“I do think this particular episode of shareholder activism by institutional investors is sui generis,” says Sanford Jacoby, professor of management and public policy at UCLA’s Anderson School of Management. “It’s really not something that’s happened before.”
Corporate management often questions whether activists might harbor ulterior motives beyond the company’s financial well-being. That’s where Nappier’s approach has been successful, because she bases every argument on its financial implications.
Still, not everyone in the corporate world buys the idea that the shareholder activism of Nappier and others is strictly bottom-line motivated.
“We know that the real agenda is to try to influence the boardroom to make concessions to the particular special interest that is making the attack,” says Hirschmann. “We believe everybody has an absolute right to be as active and vocal as they want. However, we think folks need to beware that the agenda here is not good corporate governance” — or increasing value for shareholders — “but rather, pure and simple, special-interest power politics.”
Whatever one believes is the underlying agenda, the results have been astonishing. Consider the recent case of the Walt Disney Company, where CEO and chair of the board Michael Eisner had long enjoyed one of the most powerful positions in American business. In March 2004, however, Eisner had to grudgingly relinquish his chairmanship after 43 percent of Disney shareholders voted to take him off the board. Later, the company permanently separated the positions of CEO and chair in order to give board members maximal independence in watchdogging management.
Three thousand miles away from Disneyland, Nappier quietly withdrew a similar resolution, which would have forced the issue at a shareholder meeting.
“Score one for Ms. Nappier,” trumpeted an editorial headline in the Jan. 13, 2005, Hartford Courant. “Ms. Nappier has played a positive role as an aggressive advocate for change. Those changes will help restore faith in corporations after scandals in which directors sat on their hands while executives plundered some of America’s largest companies.”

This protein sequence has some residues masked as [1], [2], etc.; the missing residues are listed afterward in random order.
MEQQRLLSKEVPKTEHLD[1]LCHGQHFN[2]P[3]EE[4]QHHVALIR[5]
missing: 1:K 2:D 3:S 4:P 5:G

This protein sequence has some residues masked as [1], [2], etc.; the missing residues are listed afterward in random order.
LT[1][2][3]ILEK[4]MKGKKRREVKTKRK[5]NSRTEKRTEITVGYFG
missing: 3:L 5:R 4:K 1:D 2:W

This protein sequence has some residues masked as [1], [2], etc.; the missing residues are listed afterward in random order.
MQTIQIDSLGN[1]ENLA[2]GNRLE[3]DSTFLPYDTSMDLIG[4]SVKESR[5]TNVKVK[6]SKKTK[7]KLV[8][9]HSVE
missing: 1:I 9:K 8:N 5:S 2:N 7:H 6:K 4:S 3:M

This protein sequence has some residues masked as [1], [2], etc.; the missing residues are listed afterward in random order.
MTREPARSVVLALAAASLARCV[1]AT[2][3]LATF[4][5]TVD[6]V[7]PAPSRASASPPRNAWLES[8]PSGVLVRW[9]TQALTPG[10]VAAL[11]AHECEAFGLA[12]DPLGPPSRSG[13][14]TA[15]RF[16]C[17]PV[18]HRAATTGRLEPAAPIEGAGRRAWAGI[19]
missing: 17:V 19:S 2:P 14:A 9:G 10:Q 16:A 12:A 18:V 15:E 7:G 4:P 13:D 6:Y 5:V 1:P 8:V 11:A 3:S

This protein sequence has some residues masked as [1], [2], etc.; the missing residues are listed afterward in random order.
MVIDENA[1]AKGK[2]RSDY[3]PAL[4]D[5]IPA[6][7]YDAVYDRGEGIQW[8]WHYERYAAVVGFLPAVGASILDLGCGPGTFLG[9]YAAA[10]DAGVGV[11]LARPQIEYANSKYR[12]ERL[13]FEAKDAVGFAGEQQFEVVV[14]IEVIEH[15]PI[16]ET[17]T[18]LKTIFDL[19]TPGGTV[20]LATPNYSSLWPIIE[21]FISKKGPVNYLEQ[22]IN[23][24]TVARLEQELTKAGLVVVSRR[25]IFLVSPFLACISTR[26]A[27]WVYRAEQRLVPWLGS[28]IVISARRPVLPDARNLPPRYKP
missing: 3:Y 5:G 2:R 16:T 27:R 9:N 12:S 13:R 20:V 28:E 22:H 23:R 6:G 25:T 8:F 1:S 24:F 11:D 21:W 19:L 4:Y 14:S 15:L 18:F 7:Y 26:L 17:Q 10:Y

The shareholder power utilized by Nappier and other big public investors is not entirely new. The city of New York has used its pension-fund leverage to help sway corporate policy for decades. The California Public Employees Retirement System throws around its weight to the tune of $183 billion, making Nappier’s $20 billion pot of state dough seem like petty cash.
More developments are in the works. Nappier currently awaits reports on climate change not just from American Electric Power but from energy com- panies Cinergy Corp., TXU Energy and Southern Company. Oil giant ConocoPhillips may also follow suit.
“Finally, somebody was saying climate was a financial issue as well as an environmental one,” says Mindy Lubber, executive director of CERES, a Boston-based coalition of ethically minded investing organizations. “It is changing the frame to say that environmental issues like global warming are business issues.”
Nappier is one of 12 current female state treasurers or controllers, but to expect similar activism from the other 11 might be a stretch. Because of variations in state law, few enjoy the influence of Nappier, who is the sole fiduciary of retirement funds in Connecticut.
What’s more, women who run the treasuries in such states as Kansas, North Dakota and Wyoming work in settings devoid of a shareholder activist tradition. When asked if they foresee greater activism in their neck of the country, staffers in each of those offices indicated that no one should hold his or her breath.
Yet Nappier has inspired some states to action. A task force of the Maryland State Retirement and Pension System (MSRPS), for example, has been drafting proxy voting guidelines that will marshal its more than $30 billion fund into a force for shaping policy at public companies.
“I think what Connecticut has done is put some issues on the table,” says Tom Lee, executive director of MSRPS. “It’s a matter of making sure our role as fiduciary is being met.”
Whether or not activists will be successful in their resolutions at various shareholder meetings this spring remains to be seen. What’s certain, however, is that money talks — especially $20 billion — and so corporate board members will have to listen.